Question: Are competitive hierarchies, which are typically based on the results of pair-wise competition experiments, sensitive to the level of species interaction in the underlying competition experiments?
Location: Controlled greenhouse study using vegetation typical of old-fields in East Tennessee, USA.
Methods: We extend traditional competitive effect/response methods to incorporate data from competition experiments featuring any level of species interaction (i. e., 2,3,.,., n species interacting simultaneously) and develop an ordinal technique that makes hierarchies more robust to variation in the numerical values of relative yield. We apply these methodological techniques to empirical data from a greenhouse experiment wherein four old-field plant species were grown in pair-wise and tri-wise combination. We also demonstrate how resampling can be used to determine the variability of data and its consequences for development of competitive hierarchies.
Results: Different hierarchies were produced when we used different evaluation methods, different levels of species interaction, and different levels of replication. More acute resampling distributions and wider ranges of target/neighbor scores revealed that higher levels of species interaction lead to more distinct hierarchies.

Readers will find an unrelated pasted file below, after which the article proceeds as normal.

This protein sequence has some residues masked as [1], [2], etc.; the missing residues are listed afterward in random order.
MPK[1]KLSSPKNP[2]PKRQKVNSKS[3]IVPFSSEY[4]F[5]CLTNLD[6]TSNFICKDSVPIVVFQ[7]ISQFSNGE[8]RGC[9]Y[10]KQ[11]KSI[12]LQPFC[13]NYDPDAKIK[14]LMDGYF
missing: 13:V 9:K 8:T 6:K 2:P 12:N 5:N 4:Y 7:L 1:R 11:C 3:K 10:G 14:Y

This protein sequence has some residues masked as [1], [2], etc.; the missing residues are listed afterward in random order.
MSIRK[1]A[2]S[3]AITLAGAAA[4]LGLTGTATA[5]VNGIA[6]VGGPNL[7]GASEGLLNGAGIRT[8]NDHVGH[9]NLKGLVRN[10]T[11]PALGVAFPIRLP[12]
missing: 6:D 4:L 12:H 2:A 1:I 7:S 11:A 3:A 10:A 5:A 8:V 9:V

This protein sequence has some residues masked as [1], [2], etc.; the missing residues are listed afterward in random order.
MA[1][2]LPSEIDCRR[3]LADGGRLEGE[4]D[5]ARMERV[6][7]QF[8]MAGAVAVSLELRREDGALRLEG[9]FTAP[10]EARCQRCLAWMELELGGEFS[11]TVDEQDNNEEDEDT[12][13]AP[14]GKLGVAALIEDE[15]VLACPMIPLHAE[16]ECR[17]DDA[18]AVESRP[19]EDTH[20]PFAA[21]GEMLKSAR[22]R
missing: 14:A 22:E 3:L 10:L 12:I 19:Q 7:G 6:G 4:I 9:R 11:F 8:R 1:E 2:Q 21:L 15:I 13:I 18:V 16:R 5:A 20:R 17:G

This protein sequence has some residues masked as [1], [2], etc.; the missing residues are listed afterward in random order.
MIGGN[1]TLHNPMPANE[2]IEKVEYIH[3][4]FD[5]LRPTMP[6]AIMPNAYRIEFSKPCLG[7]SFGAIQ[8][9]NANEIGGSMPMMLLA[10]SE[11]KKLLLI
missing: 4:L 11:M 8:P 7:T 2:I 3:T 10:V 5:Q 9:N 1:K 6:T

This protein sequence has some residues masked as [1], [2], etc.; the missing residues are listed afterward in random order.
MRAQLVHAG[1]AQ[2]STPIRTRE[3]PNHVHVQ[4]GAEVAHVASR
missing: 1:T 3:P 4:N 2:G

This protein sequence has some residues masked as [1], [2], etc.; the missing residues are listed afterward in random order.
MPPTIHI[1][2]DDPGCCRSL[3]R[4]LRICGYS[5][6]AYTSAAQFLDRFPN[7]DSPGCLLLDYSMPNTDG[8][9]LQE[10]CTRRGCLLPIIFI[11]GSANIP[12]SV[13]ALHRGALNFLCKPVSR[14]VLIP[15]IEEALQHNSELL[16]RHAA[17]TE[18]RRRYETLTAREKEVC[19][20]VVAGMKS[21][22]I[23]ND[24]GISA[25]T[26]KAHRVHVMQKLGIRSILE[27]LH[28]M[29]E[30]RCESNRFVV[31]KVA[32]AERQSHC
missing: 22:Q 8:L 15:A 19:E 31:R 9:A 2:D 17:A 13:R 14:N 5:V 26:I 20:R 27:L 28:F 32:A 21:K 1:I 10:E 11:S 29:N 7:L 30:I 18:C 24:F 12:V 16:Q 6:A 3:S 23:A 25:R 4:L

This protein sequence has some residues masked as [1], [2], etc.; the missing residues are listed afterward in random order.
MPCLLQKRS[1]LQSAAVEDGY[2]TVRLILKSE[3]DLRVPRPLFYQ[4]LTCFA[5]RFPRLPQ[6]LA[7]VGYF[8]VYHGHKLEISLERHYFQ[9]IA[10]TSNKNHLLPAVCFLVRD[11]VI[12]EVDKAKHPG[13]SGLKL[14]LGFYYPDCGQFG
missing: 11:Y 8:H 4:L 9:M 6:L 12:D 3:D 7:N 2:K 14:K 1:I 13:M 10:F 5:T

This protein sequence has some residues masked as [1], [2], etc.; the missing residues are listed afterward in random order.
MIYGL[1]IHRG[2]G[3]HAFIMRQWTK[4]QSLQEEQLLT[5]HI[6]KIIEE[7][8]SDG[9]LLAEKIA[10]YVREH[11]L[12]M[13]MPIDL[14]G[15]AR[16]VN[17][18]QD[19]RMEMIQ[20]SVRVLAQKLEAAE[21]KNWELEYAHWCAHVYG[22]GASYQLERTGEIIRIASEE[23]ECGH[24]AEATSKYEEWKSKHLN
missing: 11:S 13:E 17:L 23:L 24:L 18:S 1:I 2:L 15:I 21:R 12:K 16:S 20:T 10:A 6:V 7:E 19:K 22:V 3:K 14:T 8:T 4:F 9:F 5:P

Conclusions: Hierarchies developed from interactions among subsets of species may inadequately characterize relationships among the full community because of indirect or higher-order interactions within multi-species assemblages. Different evaluation methods can yield different hierarchies, and resampling is an effective tool to determine the sensitivity of resultant hierarchies to the level of replication. In sum, our new methodology can be used to control uncertainty in poorly-replicated experiments.